The first fiction movie directed by Billy Bob Thornton for 11 years has been granted a prestigious slot at the Berlinale, which begins Thursday, February 9. “Jayne Mansfield’s Car” will premiere in the competition section at the Berlinale Palast on Potsdamer Platz the following Monday.
The comically tinged drama, co-written by Thornton and his boyhood friend Tom Epperson, is an ensemble piece that stars Thornton, Robert Duvall, John Patrick Amedori, Kevin Bacon, John Hurt, Ray Stevenson, Frances O’Connor, Katherine LaNasa, Robert Patrick, Irma P. Hall, and 82-year-old Tippi Hedren. Shot in Cedartown, Ga., standing in for fictional Morrison, Ala., in 1969, it apparently has little to do with the 1966 Buick Electra 225 in which the titular blonde bombshell was killed in 1967. (Not that it was Jayne Mansfield’s car.)
At a press conference last fall for “Puss ‘N’ Boots,” in which Thornton voiced Jack (as in Jack and Jill), he commented, “Just so you know, Jayne Mansfield is more of a metaphor for this movie. It’s not about Jayne Mansfield’s death or anything like that. It’s mentioned, but that’s not what it’s about. It’s really about how war affects different generations, and about the examination of life and death and the fear and fascination with both.
“It’s tonally ‘Sling Blade’-like,” he said, referring to his raw-boned 1996 debut as a writer-director. “I think there’s probably more humor in it than ‘Sling Blade,’ but it’s once again very dark humor.”
The best description of the film’s story so far has come from Duvall, speaking to Entertainment Weekly: “It’s another Southern tale — it puts Tennessee Williams in the backseat, it’s that brilliant. It’s about a guy in between WWI and WWII who raises a family after his wife left him for an Englishman and moved to England. [Before] the wife dies, she asks to be brought back to Alabama to be buried, and at that point the character hasn’t seen her in twenty or thirty years. The two families — the original family she abandoned and her English family — meet and then things get really interesting.”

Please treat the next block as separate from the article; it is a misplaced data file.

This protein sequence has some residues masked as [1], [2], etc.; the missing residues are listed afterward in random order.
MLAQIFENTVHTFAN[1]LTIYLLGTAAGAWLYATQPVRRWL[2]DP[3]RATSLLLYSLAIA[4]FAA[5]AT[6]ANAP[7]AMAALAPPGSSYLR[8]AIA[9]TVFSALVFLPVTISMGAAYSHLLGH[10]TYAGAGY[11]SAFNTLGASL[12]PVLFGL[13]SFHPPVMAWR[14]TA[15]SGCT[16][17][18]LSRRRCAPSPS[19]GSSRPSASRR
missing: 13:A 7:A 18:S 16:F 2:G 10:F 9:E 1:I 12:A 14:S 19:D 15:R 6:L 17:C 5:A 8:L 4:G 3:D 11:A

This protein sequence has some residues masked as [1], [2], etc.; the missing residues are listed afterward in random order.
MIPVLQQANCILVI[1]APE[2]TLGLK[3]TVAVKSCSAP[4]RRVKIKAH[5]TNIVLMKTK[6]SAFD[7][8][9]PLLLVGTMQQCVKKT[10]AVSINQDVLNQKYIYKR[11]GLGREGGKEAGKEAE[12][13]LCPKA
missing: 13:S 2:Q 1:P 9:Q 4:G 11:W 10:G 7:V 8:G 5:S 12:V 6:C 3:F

Reportedly costing $12 million, “Jayne Mansfield’s Car” is the first of the six films financed from the $120 million America production fund established by Media Talent Group, the management-production firm run by Geyer Kosinski, and AR Films, the Russian company founded by the mogul and producer-director Alexander Rodnyansky in 2009. Media Talent represents the likes of Thornton, Nicole Kidman, and writer-director D. J. Caruso, whose coming-of-age drama “The Goats” (not to be confused with the recent Sundance entry “Goats”) was the second film to benefit from the fund.
Also in Berlin will be one of Thornton’s ex-wives, Angelina Jolie, another Media Talent client. Her fiction directorial debut “In the Land of Blood and Honey” will be one of the films shown as part of the new Berlinale Special format. Instead of vials of blood (they were actually flower presses), the former Mr and Mrs Thornton can exchange tickets to each other’s screenings.